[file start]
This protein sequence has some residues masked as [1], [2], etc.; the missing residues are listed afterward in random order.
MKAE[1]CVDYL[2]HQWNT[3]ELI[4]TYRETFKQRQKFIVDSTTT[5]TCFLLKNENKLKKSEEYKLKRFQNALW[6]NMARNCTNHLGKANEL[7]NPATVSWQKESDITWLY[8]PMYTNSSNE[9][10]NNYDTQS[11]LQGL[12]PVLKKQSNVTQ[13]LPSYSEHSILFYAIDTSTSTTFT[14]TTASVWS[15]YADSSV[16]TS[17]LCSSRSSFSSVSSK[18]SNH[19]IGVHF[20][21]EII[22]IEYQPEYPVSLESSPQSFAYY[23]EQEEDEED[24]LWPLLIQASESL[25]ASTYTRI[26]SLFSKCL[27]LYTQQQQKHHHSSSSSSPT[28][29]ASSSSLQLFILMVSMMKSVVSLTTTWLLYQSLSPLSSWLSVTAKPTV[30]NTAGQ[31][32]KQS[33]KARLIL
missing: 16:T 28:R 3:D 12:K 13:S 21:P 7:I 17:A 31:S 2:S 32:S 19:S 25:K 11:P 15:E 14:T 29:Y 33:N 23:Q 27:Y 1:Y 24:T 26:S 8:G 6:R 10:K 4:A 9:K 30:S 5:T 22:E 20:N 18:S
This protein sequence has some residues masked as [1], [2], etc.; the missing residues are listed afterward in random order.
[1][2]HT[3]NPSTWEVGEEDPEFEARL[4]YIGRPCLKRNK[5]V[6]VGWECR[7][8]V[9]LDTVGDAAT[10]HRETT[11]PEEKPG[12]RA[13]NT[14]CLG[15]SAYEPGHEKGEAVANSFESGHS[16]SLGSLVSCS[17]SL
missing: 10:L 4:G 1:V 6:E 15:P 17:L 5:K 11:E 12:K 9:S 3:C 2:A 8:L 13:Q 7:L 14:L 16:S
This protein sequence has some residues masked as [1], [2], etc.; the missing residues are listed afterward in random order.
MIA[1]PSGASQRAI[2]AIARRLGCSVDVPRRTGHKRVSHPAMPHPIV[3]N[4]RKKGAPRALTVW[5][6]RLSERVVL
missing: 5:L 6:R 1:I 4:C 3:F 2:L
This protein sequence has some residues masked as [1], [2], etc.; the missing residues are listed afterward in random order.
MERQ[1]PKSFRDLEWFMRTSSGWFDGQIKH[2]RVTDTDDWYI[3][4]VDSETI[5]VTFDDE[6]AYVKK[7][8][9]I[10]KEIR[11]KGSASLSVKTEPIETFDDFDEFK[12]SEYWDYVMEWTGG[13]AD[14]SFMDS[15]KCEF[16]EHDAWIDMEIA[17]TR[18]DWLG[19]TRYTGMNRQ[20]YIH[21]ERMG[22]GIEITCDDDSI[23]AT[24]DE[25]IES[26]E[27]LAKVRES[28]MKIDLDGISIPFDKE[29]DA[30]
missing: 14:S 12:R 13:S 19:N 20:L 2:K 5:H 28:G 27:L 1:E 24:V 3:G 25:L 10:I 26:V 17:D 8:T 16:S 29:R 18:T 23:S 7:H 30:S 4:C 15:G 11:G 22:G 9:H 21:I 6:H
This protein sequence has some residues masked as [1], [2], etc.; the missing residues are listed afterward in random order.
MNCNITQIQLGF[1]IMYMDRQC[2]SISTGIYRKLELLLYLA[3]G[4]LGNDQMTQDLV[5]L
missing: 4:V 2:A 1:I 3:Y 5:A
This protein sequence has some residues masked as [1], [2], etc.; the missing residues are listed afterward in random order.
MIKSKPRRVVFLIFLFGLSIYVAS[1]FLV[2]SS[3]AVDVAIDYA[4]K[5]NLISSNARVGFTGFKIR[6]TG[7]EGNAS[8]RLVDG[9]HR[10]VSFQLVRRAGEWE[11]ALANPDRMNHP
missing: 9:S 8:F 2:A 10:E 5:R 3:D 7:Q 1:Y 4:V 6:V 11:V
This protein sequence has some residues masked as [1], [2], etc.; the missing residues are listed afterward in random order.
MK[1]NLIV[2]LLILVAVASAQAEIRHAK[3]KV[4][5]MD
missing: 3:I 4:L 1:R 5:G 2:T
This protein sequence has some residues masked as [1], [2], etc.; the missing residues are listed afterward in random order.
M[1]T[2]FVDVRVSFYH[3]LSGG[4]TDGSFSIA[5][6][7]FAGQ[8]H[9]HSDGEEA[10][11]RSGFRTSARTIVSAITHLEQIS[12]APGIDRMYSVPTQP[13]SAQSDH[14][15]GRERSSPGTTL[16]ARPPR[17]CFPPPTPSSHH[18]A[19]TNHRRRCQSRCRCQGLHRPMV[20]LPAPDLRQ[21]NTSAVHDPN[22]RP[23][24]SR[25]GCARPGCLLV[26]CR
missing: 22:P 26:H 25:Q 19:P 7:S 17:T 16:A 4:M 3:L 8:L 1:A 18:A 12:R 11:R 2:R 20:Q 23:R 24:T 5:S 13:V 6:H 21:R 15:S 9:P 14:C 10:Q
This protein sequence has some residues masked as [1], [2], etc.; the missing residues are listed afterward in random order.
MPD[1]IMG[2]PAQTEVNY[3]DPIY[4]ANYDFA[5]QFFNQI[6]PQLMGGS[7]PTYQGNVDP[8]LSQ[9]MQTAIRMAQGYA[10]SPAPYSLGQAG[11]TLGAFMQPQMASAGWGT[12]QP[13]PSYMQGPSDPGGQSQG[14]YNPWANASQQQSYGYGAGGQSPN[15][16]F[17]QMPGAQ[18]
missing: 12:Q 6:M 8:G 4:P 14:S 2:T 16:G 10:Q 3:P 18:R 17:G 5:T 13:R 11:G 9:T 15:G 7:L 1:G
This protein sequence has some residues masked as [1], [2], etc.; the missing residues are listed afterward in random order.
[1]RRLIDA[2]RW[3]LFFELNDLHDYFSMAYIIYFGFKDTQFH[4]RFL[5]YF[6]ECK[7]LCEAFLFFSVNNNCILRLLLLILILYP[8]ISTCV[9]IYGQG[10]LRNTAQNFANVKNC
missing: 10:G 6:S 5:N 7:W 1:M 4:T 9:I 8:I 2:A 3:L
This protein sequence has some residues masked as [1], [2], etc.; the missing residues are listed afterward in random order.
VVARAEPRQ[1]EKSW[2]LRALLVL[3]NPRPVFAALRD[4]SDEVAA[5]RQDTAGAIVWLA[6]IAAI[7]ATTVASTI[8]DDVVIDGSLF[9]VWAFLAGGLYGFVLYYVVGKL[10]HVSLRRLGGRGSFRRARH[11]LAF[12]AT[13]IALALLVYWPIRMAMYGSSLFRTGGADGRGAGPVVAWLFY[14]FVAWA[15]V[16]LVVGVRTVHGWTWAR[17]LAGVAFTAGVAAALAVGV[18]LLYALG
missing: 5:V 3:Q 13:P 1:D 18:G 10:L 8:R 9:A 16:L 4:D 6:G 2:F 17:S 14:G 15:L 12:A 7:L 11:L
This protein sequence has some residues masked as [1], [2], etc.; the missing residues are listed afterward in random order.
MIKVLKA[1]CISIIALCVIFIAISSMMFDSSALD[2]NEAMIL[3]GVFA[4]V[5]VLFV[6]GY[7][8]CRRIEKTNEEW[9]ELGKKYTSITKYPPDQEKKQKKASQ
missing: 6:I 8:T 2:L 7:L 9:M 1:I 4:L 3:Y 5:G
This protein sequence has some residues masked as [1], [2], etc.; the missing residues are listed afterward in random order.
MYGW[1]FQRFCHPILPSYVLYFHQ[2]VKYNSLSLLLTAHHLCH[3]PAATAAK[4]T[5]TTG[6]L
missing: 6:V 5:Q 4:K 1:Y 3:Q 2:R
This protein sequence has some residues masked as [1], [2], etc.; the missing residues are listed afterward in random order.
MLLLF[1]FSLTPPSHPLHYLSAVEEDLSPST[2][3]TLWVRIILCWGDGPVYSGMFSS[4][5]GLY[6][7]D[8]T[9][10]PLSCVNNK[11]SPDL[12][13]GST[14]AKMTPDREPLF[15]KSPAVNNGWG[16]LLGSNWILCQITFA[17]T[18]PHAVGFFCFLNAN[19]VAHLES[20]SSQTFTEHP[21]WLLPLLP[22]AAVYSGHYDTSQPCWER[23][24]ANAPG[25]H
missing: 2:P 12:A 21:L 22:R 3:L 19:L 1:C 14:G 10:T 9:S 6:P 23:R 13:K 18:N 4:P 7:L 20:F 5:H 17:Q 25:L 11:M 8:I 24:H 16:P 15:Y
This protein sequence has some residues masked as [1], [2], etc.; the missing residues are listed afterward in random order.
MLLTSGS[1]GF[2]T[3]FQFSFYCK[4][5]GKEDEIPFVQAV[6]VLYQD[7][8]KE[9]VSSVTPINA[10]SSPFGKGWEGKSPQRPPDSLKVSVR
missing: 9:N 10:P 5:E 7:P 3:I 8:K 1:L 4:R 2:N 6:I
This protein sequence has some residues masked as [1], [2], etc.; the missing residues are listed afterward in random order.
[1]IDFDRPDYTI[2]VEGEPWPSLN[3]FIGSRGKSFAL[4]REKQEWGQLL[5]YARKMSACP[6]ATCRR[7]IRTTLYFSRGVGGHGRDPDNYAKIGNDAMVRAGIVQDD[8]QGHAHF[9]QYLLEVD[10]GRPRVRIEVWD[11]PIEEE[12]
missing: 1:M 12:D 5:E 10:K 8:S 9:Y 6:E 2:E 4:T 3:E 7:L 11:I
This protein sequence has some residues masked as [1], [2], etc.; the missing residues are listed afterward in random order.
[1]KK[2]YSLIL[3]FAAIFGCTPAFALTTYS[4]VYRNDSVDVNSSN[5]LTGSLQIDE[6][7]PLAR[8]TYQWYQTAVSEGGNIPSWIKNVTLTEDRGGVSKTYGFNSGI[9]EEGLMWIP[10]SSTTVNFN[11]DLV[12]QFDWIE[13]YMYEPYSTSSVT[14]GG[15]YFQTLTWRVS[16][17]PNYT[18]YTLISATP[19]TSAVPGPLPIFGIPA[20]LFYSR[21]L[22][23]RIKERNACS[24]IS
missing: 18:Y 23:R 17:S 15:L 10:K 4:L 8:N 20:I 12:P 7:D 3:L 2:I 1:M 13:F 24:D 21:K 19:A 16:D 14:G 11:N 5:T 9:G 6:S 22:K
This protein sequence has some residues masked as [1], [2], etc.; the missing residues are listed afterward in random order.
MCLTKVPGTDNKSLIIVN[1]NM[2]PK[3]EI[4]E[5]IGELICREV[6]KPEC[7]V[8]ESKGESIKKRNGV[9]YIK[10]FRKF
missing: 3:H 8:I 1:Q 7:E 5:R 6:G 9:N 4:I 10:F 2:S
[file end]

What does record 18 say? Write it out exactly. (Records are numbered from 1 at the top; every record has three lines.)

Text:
This protein sequence has some residues masked as [1], [2], etc.; the missing residues are listed afterward in random order.
MCLTKVPGTDNKSLIIVN[1]NM[2]PK[3]EI[4]E[5]IGELICREV[6]KPEC[7]V[8]ESKGESIKKRNGV[9]YIK[10]FRKF
missing: 3:H 8:I 1:Q 7:E 5:R 6:G 9:N 4:I 10:F 2:S